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EU - High-level Expert Group on reforming the structure of the EU banking sector October 2012 - January 2014 reprint
Commissioner Michel Barnier established a High-level Expert Group on structural bank reforms in February 2012. Our task has been to assess whether additional reforms directly targeted at the structure of individual banks would further reduce the probability and impact of failure, ensure the continuation of vital economic functions upon failure and better protect vulnerable retail clients.
We organised hearings with a large number of stakeholders who represented providers of banking services, consumers of such services, investors in banks, policymakers and academics. The Group has furthermore held a public consultation of stakeholders, the responses to which are published together with this report.
In evaluating the European banking sector, the Group has found that no particular business model fared particularly well, or particularly poorly, in the financial crisis. Rather, the analysis conducted revealed excessive risk-taking – often in trading highly - complex instruments or real estate-related lending –and excessive reliance on short-term funding in the run-up to the financial crisis. The risk-taking was not matched with acdequate capital protection, and strong linkages between financial institutions created high levels of systemic risk.
A number of regulatory reforms have been initiated to address these and other weaknesses that endanger financial system stability. The Group has reviewed these on-going regulatory reforms, paying particular attention to capital and liquidity requirements and to the recovery and resolution reforms.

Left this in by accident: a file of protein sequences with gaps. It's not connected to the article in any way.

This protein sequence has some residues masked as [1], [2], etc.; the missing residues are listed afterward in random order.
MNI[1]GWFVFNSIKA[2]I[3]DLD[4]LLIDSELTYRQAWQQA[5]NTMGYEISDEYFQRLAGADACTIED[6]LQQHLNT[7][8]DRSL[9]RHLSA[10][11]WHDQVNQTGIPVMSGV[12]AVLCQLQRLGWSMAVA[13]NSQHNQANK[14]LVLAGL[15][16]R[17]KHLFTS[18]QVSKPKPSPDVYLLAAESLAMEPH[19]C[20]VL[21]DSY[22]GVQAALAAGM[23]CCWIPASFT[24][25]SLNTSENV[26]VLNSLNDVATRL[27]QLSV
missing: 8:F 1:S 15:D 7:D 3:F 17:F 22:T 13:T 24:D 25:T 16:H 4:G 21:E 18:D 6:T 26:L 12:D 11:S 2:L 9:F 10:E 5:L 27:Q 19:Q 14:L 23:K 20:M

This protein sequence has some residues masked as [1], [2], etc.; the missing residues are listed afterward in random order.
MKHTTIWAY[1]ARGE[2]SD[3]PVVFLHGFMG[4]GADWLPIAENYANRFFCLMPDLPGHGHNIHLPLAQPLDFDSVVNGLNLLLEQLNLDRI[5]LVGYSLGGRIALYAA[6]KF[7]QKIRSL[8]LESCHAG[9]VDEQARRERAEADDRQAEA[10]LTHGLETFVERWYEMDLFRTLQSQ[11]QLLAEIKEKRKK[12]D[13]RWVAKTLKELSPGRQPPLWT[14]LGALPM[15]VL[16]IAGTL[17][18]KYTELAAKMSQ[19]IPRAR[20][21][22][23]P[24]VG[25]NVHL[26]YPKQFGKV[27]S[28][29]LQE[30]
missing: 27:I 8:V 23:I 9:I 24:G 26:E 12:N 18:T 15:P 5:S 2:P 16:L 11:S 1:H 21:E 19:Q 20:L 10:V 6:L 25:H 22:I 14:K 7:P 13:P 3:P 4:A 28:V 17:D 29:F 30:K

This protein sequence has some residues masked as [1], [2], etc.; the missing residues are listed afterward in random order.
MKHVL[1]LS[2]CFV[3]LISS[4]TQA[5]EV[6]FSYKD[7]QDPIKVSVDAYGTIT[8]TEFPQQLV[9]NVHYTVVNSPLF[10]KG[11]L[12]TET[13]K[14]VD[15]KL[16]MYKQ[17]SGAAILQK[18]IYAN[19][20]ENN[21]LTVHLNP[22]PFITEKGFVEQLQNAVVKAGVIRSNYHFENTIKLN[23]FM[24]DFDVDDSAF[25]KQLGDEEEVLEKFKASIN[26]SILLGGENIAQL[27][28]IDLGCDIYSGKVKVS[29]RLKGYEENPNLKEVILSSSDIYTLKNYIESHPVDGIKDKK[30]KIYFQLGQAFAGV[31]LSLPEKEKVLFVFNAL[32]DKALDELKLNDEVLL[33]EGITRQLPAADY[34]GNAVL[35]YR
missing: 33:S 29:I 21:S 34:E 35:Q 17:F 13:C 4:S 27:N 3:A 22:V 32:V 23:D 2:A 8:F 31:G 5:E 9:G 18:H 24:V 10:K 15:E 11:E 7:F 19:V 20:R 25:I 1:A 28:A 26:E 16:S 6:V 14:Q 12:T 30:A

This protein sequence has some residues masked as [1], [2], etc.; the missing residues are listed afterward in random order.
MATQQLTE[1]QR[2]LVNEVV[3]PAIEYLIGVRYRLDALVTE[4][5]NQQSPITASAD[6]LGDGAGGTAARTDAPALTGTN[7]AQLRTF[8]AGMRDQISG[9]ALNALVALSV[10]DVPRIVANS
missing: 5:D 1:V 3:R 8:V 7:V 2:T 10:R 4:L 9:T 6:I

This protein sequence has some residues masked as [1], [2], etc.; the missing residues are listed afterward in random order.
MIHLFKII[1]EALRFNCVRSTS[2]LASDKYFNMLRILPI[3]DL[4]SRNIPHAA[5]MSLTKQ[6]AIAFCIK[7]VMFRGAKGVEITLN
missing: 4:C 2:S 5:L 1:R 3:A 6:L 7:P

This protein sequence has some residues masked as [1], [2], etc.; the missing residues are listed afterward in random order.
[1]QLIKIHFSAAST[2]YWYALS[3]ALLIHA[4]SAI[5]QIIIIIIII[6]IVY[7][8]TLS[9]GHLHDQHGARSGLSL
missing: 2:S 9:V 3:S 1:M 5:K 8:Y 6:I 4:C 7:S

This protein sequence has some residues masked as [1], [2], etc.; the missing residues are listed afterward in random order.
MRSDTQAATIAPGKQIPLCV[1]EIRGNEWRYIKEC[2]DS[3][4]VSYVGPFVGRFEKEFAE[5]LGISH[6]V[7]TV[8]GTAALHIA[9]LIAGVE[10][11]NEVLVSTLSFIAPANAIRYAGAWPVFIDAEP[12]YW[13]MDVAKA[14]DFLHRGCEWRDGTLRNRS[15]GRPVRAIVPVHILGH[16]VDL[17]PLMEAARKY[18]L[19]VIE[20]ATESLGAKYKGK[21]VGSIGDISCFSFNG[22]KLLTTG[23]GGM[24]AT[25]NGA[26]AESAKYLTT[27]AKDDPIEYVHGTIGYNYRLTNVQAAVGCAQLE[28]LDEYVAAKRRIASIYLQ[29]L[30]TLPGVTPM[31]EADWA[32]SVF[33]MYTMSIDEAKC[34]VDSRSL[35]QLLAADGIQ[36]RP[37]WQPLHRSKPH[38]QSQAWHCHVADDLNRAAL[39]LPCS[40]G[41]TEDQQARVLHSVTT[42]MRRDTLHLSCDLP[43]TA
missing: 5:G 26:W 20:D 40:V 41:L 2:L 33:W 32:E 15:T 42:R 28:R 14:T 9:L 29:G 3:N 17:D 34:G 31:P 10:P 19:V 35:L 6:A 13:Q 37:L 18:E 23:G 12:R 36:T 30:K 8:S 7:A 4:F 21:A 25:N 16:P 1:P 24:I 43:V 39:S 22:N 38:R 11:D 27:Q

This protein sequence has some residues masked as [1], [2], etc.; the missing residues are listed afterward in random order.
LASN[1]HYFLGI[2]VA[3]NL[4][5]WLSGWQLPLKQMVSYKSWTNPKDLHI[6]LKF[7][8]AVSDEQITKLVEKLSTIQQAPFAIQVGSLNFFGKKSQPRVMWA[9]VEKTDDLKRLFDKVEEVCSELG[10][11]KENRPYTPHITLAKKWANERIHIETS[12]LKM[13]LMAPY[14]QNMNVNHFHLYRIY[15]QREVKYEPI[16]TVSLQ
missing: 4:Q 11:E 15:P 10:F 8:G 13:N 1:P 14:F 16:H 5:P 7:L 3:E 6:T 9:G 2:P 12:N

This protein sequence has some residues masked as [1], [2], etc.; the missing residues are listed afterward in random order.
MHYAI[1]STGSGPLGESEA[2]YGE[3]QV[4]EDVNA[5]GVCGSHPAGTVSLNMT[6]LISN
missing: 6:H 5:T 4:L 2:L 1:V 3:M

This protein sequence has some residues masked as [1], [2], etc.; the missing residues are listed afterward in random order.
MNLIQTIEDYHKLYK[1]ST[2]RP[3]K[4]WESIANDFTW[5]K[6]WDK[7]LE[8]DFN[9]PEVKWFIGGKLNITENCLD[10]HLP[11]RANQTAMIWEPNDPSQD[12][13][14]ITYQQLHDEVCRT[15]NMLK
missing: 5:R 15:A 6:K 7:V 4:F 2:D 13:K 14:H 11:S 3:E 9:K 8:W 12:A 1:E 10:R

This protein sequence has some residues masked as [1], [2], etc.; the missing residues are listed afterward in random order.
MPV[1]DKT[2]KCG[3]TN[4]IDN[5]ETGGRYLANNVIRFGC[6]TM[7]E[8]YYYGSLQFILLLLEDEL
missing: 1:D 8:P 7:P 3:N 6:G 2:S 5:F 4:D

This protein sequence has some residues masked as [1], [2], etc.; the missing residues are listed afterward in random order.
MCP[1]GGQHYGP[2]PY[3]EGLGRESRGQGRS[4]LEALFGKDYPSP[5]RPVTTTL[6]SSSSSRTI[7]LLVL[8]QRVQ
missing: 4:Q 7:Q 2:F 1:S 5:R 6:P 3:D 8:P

Stronger capital requirements will enhance the resilience of banks. The implementation of the new Capital Requirement Regulation and Directive (CRR/CRDIV) will constitute a major improvement in this respect. Connected to its mandate, the Group also expects the on-going fundamental review of the trading book by the Basel Committee to improve the control of market risk within the banking system.
The Group sees the Commission's proposed Bank Recovery and Resolution Directive as an essential part of the future regulatory structure. This proposal is a significant step forward in ensuring that a bank, regardless of its size and systemic importance, can be transformed and recovered, or be wound down in a way that limits taxpayer liability for its losses.
The Group then had to assess, whether additional structural reforms are needed.
As the work progressed, the Group considered two possible avenues in more detail. The first avenue was based on the important role of recovery and resolutions plans and left the decision on the possible separation of banks’ activities conditional on the assessment of these plans; it also included proposals to tighten capital requirements. The second avenue was based on the mandatory separation of banks’ proprietary trading and other risky activities.